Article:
The first models were advertised in 1969 as being available with a choice of 9 engines — 3-speed, floor shift, 4-speed, and automatics — in two-door hardtops, formal roof hardtops, and convertibles.
“We wanted a space-age capsule feel for the driver and passengers,” said W. M. Brownlie, executive stylist for Dodge, in the Paterson, New Jersey Morning Call on October 15, 1969.
Reflecting further on the new car’s design, Brownlie added, “The anticipatory thinking of a stylist is predicated on market research and sound engineering, coupled with some hallucinatory trips.”
Dodge Challenger… The sports car that knows how to treat a lady. (1970)
If you didn’t know better, you’d almost think Challenger had been designed by a woman.
Who else would have made it low and sporty-looking, but still big enough so you don’t get that squashed feeling when you’re inside? Aren’t things like the sports-type steering wheel and color-coordinated carpeting women’s touches?
Who but a member of the female sex would be smart enough to combine looks with practicality? Take those flush door handles. They aren’t just for looks, you know.
They’re safer, too. And those thrifty standard six- and eight-cylinder engines. Both use regular gas. Speaking of thrift, Challenger’s price is pretty nice, too.
If Challenger was designed by a man, I bet he talked to his wife first.
Warning, sports compacts… there’s a Challenger in town. (1970)
Here it comes, the only new entry in the sports compact field.
Gripping the road with a stance that says solid. Engine choices that run from a thrifty Six up to the incomparable 426 Hemi. Nine models in all, priced to compete with the pony cars. Challenger’s wider stance gives you greater stability and security on the road.
You can carve corners with exacting precision and sureness. Thicker, deeply molded doors offer more side-impact protection. Door handles, inside and out, are flush. Neat, don’t you think?
Three tops available. Standard (shown), a Special Edition (SE) with vinyl-covered formal roof hardtop, and convertible. All nine models feature concealed wipers, locking steering-wheel column, plush carpeting, and dual headlights.
Now, isn’t this your kind of car?
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Challenger. Good looks can get you anywhere. (1970)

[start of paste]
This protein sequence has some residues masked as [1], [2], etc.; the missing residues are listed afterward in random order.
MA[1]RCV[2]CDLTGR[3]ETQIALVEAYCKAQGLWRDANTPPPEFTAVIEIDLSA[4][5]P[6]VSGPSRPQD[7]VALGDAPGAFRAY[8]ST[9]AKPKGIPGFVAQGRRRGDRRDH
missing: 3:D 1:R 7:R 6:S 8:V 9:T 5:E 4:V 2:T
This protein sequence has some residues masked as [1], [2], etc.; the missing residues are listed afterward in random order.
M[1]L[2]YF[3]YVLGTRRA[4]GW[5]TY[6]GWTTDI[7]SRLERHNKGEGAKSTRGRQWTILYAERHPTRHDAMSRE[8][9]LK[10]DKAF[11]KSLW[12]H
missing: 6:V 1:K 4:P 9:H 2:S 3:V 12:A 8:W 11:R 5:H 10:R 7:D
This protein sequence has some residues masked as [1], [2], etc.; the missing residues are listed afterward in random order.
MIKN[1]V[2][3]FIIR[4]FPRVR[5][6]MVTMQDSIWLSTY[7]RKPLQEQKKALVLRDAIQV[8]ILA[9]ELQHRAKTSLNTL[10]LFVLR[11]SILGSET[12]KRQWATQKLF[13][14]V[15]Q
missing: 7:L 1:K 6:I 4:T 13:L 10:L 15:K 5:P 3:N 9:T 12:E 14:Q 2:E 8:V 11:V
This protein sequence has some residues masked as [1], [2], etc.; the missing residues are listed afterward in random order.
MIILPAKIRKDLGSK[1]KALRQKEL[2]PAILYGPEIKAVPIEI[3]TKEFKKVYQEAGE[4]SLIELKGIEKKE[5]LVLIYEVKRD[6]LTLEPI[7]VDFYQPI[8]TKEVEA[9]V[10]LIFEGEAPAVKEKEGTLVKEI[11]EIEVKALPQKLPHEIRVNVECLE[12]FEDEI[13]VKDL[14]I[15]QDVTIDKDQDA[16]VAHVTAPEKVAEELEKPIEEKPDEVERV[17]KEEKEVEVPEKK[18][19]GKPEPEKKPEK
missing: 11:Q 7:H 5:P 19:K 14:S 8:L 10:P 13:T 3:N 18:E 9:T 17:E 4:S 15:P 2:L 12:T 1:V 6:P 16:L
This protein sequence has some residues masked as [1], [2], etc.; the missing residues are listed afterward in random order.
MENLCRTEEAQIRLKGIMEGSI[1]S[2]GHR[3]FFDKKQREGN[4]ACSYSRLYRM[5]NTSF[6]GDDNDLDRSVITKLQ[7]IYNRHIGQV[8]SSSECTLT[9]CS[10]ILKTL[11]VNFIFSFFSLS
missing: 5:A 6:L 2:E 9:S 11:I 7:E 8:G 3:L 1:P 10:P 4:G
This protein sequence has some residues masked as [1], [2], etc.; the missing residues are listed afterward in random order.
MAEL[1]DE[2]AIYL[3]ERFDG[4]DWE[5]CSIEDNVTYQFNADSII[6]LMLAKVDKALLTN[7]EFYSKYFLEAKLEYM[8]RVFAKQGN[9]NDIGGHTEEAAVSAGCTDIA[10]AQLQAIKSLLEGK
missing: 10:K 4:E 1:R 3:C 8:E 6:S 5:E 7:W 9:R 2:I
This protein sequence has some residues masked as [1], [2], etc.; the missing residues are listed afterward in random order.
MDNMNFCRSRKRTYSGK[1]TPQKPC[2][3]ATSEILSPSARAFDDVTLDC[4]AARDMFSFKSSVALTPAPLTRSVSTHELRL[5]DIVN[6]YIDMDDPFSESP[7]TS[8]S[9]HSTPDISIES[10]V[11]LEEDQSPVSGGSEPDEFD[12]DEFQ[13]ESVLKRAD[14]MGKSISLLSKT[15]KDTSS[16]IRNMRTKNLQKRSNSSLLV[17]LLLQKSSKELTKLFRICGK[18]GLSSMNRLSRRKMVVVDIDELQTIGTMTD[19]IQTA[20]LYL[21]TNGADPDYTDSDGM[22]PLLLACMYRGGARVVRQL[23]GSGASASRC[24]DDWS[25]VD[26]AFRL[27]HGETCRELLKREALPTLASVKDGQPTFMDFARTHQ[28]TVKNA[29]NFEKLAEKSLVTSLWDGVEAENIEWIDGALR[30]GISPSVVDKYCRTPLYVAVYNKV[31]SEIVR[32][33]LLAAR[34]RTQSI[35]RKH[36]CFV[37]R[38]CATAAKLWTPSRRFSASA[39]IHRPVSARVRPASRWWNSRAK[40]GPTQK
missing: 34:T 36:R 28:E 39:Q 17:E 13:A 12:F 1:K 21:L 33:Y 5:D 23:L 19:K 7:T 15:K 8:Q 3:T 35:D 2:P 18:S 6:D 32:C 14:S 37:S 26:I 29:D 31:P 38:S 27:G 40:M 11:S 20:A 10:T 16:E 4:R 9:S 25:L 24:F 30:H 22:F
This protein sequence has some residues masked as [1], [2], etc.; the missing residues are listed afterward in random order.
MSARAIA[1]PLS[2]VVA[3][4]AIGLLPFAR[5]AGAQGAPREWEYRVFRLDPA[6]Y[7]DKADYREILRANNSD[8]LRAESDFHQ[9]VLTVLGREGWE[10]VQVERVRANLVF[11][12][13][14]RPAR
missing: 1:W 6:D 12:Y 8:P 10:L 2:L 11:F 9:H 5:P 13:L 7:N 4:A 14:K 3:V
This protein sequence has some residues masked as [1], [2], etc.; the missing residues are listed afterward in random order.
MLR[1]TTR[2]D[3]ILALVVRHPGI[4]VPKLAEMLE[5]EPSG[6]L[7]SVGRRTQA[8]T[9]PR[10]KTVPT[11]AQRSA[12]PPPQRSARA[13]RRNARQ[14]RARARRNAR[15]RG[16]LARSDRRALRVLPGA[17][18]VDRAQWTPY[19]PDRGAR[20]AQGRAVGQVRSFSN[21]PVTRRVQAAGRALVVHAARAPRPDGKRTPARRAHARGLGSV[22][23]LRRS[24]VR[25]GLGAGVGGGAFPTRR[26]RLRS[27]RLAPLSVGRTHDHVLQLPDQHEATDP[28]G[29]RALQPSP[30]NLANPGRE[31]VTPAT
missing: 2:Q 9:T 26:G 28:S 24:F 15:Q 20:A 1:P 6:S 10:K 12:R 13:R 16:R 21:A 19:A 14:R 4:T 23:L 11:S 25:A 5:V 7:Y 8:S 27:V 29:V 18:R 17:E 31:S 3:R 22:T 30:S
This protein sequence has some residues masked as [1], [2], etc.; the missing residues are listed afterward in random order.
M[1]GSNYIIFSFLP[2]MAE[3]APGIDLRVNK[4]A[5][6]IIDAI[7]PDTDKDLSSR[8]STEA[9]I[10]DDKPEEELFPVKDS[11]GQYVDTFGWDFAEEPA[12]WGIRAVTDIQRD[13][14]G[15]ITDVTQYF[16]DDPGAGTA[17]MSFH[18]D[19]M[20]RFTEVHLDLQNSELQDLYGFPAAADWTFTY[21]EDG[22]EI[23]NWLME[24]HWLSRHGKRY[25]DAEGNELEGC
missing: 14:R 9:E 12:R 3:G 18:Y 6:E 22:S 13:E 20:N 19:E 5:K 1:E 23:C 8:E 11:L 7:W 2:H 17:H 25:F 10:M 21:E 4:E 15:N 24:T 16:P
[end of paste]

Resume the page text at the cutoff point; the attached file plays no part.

Anywhere you want to go with a car that’s long, low, and tough.
Dodge makes no apologies for Challenger’s wide stance, good looks, and roomy interior. Or for the fact that the standard interior includes such unusual extras as simulated wood-grained trim and instrumentation. Then there are the bucket seats with the one-hand seatback release.
At one time, it was thought that the specially compact was the ideal car for everybody. It’s not.
Challenger is built for the guy or gal who seeks an extremely personal attachment with his or her car. Who tikes the extra firmness and control of honest torsion bars up front. For a person who drives alone… of with one very close friend.
Challenger. Watch it! (1970)
Dodge Challenger is the kind of sports compact you buy when you don’t want one like everybody else’s.
When you’d like a little more living room in the back seat. When you’d appreciate a wider stance that carves curves with extra authority. When you want a look a little cleaner, a door a little thicker, and a choice of engines that starts with a new, livelier, thrifty Six and runs all the way up to the 426 Hemi.
The new Dodge Challenger is the kind of car you buy when you want a choice of standard hardtop, formal hardtop, or convertible. When you want a model choice of the standard Challenger or the R/T. (The R/T offers a special hood and a Rallye Instrument Cluster with simulated walnut dash as standard equipment. Optional on the Challenger.)
New Dodge Challenger is the car you buy when you decide you don’t want to be like everyone else. There’s a big difference between good and great.
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Challenger Rallye. It speaks softly, but gives you a big kick. (1970)